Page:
There’s an emphasis here on innocence, as there is throughout the series. Lain is selected, perhaps, because she’s so naive and “pure,” compared to Mika, who’s actions were more worldly and served as a sacrifice in episode five. The motif is present throughout the episode, especially with the young children that Lain sees (though her friends also see them later), lifting their arms up to the sky. Two thoughts occur to me—the children represent innocence because of their ages (younger than Lain), but they also represent purity. We only see them from behind—they’re faceless entities without color or personality, almost angelic as they worship. And who do they worship? Lain herself, as a gigantic image of her appears in the sky, bright and without clothing, unveiled by clouds that roll back like a scroll. There seems to be an intention hear to cause audiences to think upon the Virgin Mary, perhaps, from Renaissance paintings, or maybe Jesus, similarly disrobed in many paintings of the time (especially when pictured on or heading toward the cross).
Lain is shaken by the image, and she’s meant to be, as the Knights, or whomever it is who is speaking to Lain, continues to lead her down a path toward godhood, whether its for their worship as well or to use her to some end. But Lain is resistant. She has demonstrated signs of resistance in previous episodes, especially when it came to questioning (for the “blank slate” trait that she often seems to exhibit, Lain has a strong sense of integrity), but goes more full throttle in this episode. The doppelganger personality, which is forceful and upfront, is one with Lain when she’s on the Wired, as she aggressively seeks connections in regards to the “game” that worries her, and both interrogates and admonishes Professor Hodgeson.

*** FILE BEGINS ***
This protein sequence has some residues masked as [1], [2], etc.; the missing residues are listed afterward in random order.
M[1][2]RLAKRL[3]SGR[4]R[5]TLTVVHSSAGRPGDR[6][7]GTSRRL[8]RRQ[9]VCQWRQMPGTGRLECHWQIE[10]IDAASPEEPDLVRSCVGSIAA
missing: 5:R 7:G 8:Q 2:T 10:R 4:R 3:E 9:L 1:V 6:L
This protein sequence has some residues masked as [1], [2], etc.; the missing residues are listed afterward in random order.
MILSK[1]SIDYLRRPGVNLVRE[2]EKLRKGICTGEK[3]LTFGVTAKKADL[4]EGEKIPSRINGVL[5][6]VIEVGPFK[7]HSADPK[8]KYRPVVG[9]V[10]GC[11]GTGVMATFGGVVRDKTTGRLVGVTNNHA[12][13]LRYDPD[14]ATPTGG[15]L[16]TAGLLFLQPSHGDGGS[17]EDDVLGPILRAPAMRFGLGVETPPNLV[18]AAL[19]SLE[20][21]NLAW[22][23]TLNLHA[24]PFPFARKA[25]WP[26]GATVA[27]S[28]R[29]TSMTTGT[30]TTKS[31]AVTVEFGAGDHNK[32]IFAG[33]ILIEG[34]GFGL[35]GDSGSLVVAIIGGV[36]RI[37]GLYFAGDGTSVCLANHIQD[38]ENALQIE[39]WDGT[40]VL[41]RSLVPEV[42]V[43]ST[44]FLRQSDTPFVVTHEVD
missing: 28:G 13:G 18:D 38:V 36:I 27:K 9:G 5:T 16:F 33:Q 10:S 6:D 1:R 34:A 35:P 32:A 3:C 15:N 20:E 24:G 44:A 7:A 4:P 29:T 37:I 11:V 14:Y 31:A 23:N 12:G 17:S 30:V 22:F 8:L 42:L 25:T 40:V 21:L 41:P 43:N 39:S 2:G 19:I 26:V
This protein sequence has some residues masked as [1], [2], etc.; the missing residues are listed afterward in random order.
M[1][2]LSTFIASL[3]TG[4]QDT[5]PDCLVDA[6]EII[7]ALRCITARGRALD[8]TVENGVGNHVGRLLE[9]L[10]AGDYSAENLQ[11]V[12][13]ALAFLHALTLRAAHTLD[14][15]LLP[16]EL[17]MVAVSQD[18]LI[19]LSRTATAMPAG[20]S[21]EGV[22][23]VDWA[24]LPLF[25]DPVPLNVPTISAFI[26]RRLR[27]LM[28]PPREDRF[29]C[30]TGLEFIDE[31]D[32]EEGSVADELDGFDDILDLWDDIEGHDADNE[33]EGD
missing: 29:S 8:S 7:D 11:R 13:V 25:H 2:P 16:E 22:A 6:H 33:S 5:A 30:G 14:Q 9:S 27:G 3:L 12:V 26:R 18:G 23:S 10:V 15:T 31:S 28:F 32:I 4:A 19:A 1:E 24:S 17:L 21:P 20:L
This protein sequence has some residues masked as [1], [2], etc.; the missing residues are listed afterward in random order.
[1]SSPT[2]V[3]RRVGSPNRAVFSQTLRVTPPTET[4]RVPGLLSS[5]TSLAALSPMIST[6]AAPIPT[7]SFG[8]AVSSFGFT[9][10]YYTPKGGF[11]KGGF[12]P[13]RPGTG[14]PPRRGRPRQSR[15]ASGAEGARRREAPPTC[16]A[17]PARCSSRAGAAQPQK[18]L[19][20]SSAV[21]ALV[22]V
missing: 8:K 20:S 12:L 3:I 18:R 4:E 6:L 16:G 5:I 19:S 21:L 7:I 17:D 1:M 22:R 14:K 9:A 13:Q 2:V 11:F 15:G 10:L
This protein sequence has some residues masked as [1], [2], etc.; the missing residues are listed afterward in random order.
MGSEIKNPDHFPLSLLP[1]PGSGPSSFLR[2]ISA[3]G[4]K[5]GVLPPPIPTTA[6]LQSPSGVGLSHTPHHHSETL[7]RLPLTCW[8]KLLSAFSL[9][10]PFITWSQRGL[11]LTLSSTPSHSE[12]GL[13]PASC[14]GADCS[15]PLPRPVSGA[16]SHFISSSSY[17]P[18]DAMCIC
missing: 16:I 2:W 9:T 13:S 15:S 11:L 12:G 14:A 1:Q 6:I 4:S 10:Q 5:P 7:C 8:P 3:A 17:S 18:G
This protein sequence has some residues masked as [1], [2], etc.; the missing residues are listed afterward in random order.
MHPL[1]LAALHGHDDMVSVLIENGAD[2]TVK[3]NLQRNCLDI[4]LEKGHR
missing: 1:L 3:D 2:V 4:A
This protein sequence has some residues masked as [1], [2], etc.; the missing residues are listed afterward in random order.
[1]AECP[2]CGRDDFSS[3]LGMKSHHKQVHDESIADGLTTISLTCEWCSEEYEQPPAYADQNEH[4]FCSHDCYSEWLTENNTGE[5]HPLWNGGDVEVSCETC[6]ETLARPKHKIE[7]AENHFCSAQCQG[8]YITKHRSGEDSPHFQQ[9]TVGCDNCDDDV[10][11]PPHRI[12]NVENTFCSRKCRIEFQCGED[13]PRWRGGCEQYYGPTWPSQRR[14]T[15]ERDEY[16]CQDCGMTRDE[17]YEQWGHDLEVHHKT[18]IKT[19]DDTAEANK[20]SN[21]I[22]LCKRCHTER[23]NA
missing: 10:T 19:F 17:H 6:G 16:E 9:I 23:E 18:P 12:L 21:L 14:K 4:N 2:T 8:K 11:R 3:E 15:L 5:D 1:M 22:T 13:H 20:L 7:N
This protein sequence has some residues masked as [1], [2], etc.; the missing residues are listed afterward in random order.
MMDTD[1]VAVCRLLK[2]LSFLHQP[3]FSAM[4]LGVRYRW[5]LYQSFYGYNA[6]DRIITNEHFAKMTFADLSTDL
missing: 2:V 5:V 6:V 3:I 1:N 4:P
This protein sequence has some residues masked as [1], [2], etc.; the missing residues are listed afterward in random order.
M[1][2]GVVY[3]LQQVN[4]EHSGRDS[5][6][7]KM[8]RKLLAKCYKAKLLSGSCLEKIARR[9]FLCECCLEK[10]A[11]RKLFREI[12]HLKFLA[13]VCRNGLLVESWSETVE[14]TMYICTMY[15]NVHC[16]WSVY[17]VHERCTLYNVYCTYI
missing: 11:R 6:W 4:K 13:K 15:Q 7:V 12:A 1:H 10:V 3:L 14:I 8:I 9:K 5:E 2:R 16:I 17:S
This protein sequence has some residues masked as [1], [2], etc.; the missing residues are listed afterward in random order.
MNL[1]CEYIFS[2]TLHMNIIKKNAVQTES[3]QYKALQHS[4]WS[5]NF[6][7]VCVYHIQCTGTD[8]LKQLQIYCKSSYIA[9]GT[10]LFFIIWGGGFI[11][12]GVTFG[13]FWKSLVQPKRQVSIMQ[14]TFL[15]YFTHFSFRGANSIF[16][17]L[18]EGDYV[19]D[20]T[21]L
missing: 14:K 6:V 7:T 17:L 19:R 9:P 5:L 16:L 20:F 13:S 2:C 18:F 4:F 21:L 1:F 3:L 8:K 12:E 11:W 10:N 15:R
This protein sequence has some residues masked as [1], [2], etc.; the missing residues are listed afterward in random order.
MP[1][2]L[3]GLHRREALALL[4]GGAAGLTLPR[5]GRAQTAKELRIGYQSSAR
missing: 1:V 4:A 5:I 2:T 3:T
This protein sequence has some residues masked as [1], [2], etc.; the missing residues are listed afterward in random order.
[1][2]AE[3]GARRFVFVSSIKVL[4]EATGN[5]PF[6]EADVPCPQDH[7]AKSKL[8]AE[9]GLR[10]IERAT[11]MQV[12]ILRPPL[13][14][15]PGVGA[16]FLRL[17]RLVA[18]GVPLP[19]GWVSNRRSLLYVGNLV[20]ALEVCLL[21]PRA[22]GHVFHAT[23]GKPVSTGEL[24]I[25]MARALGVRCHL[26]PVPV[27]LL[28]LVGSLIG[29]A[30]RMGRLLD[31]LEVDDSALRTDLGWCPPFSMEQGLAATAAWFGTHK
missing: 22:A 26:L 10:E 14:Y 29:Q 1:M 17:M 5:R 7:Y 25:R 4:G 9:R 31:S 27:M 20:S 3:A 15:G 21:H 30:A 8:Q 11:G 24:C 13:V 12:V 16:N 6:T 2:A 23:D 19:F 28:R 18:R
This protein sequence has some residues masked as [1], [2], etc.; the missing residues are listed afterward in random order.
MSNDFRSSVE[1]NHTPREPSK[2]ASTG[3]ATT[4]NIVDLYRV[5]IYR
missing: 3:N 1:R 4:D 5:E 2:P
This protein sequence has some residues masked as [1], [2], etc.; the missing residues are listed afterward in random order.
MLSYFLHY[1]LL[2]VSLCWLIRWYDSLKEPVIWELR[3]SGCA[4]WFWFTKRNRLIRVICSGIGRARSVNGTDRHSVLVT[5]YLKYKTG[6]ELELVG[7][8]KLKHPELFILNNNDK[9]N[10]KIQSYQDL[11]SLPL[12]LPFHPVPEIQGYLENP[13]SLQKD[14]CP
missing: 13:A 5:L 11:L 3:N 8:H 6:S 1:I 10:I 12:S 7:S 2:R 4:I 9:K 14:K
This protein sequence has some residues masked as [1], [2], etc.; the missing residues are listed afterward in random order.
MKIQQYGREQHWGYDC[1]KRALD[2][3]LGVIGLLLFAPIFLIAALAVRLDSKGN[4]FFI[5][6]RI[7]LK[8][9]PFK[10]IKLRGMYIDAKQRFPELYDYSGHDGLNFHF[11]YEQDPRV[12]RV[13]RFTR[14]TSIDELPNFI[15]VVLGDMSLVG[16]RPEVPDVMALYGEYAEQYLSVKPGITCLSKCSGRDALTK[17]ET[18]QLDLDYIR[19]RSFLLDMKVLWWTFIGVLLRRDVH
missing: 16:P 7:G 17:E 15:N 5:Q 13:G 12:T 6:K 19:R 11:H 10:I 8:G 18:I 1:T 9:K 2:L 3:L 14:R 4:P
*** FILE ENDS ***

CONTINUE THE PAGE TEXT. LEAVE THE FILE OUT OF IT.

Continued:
Afterward, her friends from the Wired, the Knights, aren’t as friendly as they were before, and in fact, the Men in Black accuse them of planting the device in her cooling system that leads to an explosion in her room. Are the controlling forces trying to put Lain back on the proper way and force her off the path of resistance? Have they decided it’s too late, and that Lain should perish while they raise another?